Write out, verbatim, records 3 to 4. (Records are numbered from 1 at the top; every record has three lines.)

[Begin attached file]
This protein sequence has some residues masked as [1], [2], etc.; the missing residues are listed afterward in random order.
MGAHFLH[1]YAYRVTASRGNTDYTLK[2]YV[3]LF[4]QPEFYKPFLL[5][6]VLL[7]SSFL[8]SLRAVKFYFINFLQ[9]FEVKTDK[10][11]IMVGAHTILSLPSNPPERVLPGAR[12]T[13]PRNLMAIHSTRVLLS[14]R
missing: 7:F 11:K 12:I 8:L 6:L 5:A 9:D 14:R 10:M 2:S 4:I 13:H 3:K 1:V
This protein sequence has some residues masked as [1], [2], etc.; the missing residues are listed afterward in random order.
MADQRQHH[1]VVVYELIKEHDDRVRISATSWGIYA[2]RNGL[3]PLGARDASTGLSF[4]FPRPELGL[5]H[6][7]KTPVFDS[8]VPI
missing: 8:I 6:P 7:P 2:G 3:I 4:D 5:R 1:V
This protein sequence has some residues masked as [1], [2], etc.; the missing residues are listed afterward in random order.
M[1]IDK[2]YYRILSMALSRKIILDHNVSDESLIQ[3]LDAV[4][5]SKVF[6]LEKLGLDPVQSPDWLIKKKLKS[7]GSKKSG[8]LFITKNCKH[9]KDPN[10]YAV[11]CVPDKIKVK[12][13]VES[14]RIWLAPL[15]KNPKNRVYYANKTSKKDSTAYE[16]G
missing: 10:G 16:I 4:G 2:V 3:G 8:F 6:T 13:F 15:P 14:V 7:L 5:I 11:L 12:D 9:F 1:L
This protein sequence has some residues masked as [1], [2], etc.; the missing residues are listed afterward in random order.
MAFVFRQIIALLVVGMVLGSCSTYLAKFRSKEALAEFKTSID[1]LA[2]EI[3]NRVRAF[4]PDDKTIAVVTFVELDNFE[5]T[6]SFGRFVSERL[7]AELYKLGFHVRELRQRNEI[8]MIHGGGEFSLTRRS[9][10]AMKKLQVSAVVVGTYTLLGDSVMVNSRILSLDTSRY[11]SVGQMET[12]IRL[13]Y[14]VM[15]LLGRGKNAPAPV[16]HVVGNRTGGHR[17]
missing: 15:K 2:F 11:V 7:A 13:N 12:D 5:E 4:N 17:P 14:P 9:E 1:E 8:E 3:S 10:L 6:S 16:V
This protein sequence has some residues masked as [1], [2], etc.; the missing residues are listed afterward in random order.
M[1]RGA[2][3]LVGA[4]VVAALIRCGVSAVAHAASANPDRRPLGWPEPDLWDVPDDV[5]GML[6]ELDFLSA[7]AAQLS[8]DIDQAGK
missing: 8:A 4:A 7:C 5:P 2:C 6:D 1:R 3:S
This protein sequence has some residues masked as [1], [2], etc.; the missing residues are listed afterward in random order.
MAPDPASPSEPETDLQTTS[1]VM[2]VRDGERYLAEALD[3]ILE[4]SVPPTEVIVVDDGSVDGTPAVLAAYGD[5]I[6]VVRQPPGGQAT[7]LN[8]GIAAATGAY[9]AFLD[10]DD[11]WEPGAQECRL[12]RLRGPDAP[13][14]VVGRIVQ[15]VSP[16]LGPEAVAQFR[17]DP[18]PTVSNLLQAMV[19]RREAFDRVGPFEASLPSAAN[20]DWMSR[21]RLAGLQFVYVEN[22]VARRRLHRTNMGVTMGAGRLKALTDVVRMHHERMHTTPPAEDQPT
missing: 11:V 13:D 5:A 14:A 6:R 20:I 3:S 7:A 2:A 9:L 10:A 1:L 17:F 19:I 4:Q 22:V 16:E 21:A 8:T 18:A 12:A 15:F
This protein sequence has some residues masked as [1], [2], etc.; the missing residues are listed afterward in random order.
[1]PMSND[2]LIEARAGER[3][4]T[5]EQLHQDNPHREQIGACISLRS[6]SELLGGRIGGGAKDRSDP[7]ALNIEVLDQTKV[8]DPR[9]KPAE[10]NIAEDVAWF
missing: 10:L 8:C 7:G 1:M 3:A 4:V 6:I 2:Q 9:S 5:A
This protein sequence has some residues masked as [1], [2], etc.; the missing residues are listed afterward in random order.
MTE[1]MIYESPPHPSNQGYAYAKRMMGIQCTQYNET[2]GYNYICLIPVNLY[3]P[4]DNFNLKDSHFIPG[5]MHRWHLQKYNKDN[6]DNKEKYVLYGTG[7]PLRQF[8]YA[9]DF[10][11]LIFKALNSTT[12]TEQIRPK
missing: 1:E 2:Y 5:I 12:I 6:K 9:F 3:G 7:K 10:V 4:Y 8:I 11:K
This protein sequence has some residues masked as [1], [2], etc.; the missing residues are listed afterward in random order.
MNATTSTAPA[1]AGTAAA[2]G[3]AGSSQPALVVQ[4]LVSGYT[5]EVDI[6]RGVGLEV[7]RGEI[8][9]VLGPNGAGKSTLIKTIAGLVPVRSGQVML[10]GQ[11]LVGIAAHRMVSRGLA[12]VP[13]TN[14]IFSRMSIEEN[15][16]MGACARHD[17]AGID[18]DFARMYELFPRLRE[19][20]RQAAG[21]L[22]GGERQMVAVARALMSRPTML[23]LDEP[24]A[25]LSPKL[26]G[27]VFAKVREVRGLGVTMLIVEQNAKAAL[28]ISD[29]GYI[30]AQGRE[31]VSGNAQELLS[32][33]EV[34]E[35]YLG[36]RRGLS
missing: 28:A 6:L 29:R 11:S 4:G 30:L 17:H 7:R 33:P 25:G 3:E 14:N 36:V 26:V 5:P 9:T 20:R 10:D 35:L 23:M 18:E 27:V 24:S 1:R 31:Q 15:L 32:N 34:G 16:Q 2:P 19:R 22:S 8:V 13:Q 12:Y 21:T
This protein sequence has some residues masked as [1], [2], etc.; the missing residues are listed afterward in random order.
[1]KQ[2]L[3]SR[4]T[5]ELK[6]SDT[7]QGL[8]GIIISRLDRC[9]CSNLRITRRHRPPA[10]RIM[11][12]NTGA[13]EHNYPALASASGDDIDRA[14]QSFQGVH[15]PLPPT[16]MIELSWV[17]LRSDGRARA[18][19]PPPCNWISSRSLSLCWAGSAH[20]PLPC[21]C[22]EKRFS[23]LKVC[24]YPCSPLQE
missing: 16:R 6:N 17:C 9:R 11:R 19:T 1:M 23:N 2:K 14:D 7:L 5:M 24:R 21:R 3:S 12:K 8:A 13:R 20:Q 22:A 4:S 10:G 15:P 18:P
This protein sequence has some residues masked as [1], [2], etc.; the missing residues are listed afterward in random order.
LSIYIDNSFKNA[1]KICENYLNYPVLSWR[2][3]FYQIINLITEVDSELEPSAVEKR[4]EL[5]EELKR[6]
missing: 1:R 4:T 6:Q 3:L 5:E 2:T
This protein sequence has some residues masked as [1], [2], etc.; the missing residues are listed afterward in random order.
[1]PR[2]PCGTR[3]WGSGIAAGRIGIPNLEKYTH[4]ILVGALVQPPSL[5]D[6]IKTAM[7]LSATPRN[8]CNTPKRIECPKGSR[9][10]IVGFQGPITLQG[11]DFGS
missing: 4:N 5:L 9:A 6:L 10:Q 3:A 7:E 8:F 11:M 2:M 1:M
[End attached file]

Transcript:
This protein sequence has some residues masked as [1], [2], etc.; the missing residues are listed afterward in random order.
M[1]IDK[2]YYRILSMALSRKIILDHNVSDESLIQ[3]LDAV[4][5]SKVF[6]LEKLGLDPVQSPDWLIKKKLKS[7]GSKKSG[8]LFITKNCKH[9]KDPN[10]YAV[11]CVPDKIKVK[12][13]VES[14]RIWLAPL[15]KNPKNRVYYANKTSKKDSTAYE[16]G
missing: 10:G 16:I 4:G 2:V 3:G 8:F 6:T 13:F 15:P 14:V 7:L 5:I 11:L 12:D 9:F 1:L
This protein sequence has some residues masked as [1], [2], etc.; the missing residues are listed afterward in random order.
MAFVFRQIIALLVVGMVLGSCSTYLAKFRSKEALAEFKTSID[1]LA[2]EI[3]NRVRAF[4]PDDKTIAVVTFVELDNFE[5]T[6]SFGRFVSERL[7]AELYKLGFHVRELRQRNEI[8]MIHGGGEFSLTRRS[9][10]AMKKLQVSAVVVGTYTLLGDSVMVNSRILSLDTSRY[11]SVGQMET[12]IRL[13]Y[14]VM[15]LLGRGKNAPAPV[16]HVVGNRTGGHR[17]
missing: 15:K 2:F 11:V 7:A 13:N 12:D 5:E 4:N 17:P 14:P 9:E 1:E 8:E 3:S 10:L 6:S 16:V